During busy periods it was not uncommon to have the factory working 24/7 on three shifts, and sods law you would have a hit machine in the UK at the same time as you had a hit machine in say Holland or Germany, resulting in a high demand for machines. UK normally got priority.


Conversely lean periods meant people sat around doing nothing, so a lot of factory staff were temps, which meant that quality could be hit and miss until they were trained up properly.


Final Inspection



At Mazooma, we took delivery of machines to our offices in Newark, where we would inspect each machine and correct faults. I will never forget my first big seller, Sinbad 2000 for Germany, where we had an initial small production run of 300 machines, arranged in two long rows the length of the warehouse, all with their front door open - like a guard of honour. As an 18/19 year old that was pretty cool to see.


We would install the software, and then power up each machine in turn (or 8 at a time if you were good!) and just check it fired up. Reel faults and cable snags were common. We checked they spun to the correct position and we would set the real-time clock. You would then run a few coins through it, ensuring the hopper and coin mech worked, and checked the mechanical meters were OK, before doing a RAM reset, switching it off and bagging it up for trucking to site.


Machines were loaded on a wagon and off to wherever.


Though I was a developer I always liked getting my hands dirty in whatever needed doing - every day was a school day and it set you apart from those who wouldn't get their hands dirty.


I think I've covered everything but as always, feel free to ask any questions!



Fruit Machines Inside Out: Design & Development

11 July 2017 - 03:18 pm

Hi All
Next instalment of FMIO, I will be talking about how you design a game and how it gets to production. Ready for a mammoth read?
1. Ideas
Well, everyone has ideas in this business, but it is usually a game designer (which wasn't an actual job title save for Barcrest's shrouded-in-secrecy MMG team) or developer who came up with the game. Most developers were players, in Mazooma certainly, and this showed in the games and how they played. I always felt this to be a good thing!
There is no set process, you have an idea, write it down and then when a new game is needed, out comes the notebook etc. I would always sketch out my ideas and make
sure they worked in my head.
What has/hasn't done well recently? What did the other companies release? Why did game X work and a similar game not? What new stuff can we do that won't confuse people?
The best "new" concepts were a 5% move on from another game.
So we've got a concept. Let's kick it off!
2. Design
So you have an idea and need to get it fleshed out. You write a game specification that explains how the game works, the layout of the board or trail, and
anything that might not be obvious. The spec is read by technical and sales people so you need to be sure it has everything you need to get across in plain English.
Have you checked your board layout? Can you reach the game over/mystery square within 12 moves of every other board position in case you need to kick the player out?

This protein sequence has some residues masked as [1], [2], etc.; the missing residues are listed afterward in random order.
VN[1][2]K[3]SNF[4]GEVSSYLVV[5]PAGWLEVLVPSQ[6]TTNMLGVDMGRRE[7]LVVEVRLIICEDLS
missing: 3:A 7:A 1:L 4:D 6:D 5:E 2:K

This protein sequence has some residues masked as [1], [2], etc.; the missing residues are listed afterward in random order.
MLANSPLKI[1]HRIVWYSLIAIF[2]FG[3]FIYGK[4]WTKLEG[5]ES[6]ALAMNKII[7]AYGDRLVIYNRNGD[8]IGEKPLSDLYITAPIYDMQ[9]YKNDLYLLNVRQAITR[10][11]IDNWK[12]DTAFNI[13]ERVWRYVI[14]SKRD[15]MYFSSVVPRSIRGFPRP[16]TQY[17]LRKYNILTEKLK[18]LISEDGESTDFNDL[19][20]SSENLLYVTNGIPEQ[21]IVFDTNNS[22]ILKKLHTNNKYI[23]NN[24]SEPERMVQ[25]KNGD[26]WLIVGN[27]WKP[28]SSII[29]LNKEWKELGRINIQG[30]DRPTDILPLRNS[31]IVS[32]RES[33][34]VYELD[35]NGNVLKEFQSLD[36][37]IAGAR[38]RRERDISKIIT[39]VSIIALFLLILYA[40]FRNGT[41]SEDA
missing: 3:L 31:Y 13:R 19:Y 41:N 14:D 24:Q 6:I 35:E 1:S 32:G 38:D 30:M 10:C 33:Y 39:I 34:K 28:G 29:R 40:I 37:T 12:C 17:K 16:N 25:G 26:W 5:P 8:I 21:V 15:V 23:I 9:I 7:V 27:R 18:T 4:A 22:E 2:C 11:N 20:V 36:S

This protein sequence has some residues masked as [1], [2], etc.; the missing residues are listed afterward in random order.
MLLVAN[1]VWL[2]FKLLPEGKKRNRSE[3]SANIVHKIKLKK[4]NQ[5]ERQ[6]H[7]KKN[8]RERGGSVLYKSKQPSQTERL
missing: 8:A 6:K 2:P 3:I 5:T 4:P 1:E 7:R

Are there any dead ends, i.e. can your game get somewhere where you can't boot the player out, and he can manipulate things?
List and explain every feature game, layout of the mystery/bonus dapple and what each outcome does. Got a cashpot? How does that work? How do you win it?
OK good. So your spec is written, usually 15 pages or so, now let's talk to the other guys and get it rolling.
3. Art
The game designer, developer and artist will all sit around and talk over how they want the game to look. 
The artist generally does a pencil sketch (though nowadays, mostly done on PC) which takes a few days to a week, and has the basic layout and rough character sketches on.
From that, assuming no big changes are needed, the artist will then start on the artwork proper. This can take anywhere from 2 to 8 weeks, depending on what's needed.
Detailed characters add a lot of time.
These days, art is done in Photoshop but some still use Freehand.
Once art is finished, everyone looks over it and checks for spelling/grammar mistakes and anything that may be wrong.
Designing artwork is a technical and mechanical challenge. You have "restrictions" which are areas you cannot place a lamp for mechanical reasons,
such as near a hi-lo reel (I think we left a 10mm gap top and bottom) and also near cut-outs for coin/note acceptors etc.
There are areas where reels cannot go for the same reasons, as they would catch on hardware inside the machines. Hence why you cannot have a reel on the
right where your hoppers and coin mech are! Each cabinet would have a restriction drawing made for it, showing where you cannot place lamps or reels. I have one somewhere, I will dig it out.
You need to leave a 3mm "land" between each lamp box as that's the minimum tolerance a vac former can do.
The artist will produce a "PCX" file, basically a technical drawing of where lamps are, and also for printing, other colours of the artwork - called "separations" or just "seps". More below.
4. Prototyping, Glass Printing & Vac Forms
A prototype machine is then created, which is usually a paper print (done on a poster printer) stuck on a thick bit of MDF.
A punch is used to mark where lamps will go, and then holes drilled out. A bit of plastic is stapled to the other side, and lamps inserted.
Remember to remove all burrs and sharp edges!
Someone (usually someone in the cab shop, or other tech person, but I did my own) then designs & documents the wiring harnesses and wires the prototype lamp board.
Wiring is expensive, so you don't want to use more than you need. You generally follow the shortest path from the connector to the lamp.
Once that is done the machine is given to the developer who starts the code.